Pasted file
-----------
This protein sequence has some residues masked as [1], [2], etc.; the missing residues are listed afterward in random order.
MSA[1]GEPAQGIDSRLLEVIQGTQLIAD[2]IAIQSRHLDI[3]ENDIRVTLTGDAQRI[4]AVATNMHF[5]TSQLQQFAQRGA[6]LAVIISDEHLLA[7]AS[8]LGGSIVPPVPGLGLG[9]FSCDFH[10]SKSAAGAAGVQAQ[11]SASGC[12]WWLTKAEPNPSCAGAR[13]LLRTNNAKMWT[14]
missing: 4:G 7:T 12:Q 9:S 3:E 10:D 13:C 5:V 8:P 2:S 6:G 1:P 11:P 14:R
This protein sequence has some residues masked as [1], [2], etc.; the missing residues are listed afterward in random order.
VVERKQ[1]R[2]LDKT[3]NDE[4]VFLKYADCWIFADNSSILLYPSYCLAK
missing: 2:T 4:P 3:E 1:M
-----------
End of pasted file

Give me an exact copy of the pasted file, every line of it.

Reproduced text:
This protein sequence has some residues masked as [1], [2], etc.; the missing residues are listed afterward in random order.
MSA[1]GEPAQGIDSRLLEVIQGTQLIAD[2]IAIQSRHLDI[3]ENDIRVTLTGDAQRI[4]AVATNMHF[5]TSQLQQFAQRGA[6]LAVIISDEHLLA[7]AS[8]LGGSIVPPVPGLGLG[9]FSCDFH[10]SKSAAGAAGVQAQ[11]SASGC[12]WWLTKAEPNPSCAGAR[13]LLRTNNAKMWT[14]
missing: 4:G 7:T 12:Q 9:S 3:E 10:D 13:C 5:V 8:P 2:S 6:G 1:P 11:P 14:R
This protein sequence has some residues masked as [1], [2], etc.; the missing residues are listed afterward in random order.
VVERKQ[1]R[2]LDKT[3]NDE[4]VFLKYADCWIFADNSSILLYPSYCLAK
missing: 2:T 4:P 3:E 1:M